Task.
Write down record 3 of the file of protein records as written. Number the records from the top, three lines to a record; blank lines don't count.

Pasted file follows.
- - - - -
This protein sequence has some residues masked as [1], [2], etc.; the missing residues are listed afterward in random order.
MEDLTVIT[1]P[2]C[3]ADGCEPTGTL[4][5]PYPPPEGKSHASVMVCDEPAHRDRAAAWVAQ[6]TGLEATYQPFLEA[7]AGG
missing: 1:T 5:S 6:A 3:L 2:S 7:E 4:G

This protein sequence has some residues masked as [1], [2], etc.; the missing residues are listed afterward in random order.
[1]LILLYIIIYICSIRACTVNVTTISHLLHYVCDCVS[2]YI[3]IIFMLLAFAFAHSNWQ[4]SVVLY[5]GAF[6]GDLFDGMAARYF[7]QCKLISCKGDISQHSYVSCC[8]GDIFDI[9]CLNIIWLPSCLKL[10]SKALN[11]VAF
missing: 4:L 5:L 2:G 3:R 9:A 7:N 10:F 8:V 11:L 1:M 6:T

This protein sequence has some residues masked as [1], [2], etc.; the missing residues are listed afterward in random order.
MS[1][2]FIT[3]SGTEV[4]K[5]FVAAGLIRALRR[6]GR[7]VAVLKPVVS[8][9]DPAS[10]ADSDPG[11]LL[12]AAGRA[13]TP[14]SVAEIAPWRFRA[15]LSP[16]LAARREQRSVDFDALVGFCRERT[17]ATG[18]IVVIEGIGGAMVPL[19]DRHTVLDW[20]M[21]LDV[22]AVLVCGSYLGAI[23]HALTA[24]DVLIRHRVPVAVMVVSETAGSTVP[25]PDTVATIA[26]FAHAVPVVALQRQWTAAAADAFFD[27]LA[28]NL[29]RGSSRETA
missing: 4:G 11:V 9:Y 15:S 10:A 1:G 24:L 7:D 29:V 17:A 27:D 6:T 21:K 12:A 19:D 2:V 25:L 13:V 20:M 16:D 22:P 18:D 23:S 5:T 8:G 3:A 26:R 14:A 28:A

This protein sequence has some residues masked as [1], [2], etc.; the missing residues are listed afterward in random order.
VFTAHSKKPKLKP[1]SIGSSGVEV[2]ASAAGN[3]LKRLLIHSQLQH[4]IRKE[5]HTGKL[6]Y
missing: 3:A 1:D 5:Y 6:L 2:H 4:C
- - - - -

This protein sequence has some residues masked as [1], [2], etc.; the missing residues are listed afterward in random order.
MS[1][2]FIT[3]SGTEV[4]K[5]FVAAGLIRALRR[6]GR[7]VAVLKPVVS[8][9]DPAS[10]ADSDPG[11]LL[12]AAGRA[13]TP[14]SVAEIAPWRFRA[15]LSP[16]LAARREQRSVDFDALVGFCRERT[17]ATG[18]IVVIEGIGGAMVPL[19]DRHTVLDW[20]M[21]LDV[22]AVLVCGSYLGAI[23]HALTA[24]DVLIRHRVPVAVMVVSETAGSTVP[25]PDTVATIA[26]FAHAVPVVALQRQWTAAAADAFFD[27]LA[28]NL[29]RGSSRETA
missing: 4:G 11:V 9:Y 15:S 10:A 1:G 24:L 7:D 29:V 17:A 27:D 6:T 21:K 12:A 19:D 2:V 25:L 13:V 20:M 16:D 22:P 18:D 23:S 5:T 8:G 3:A 26:R 14:A 28:A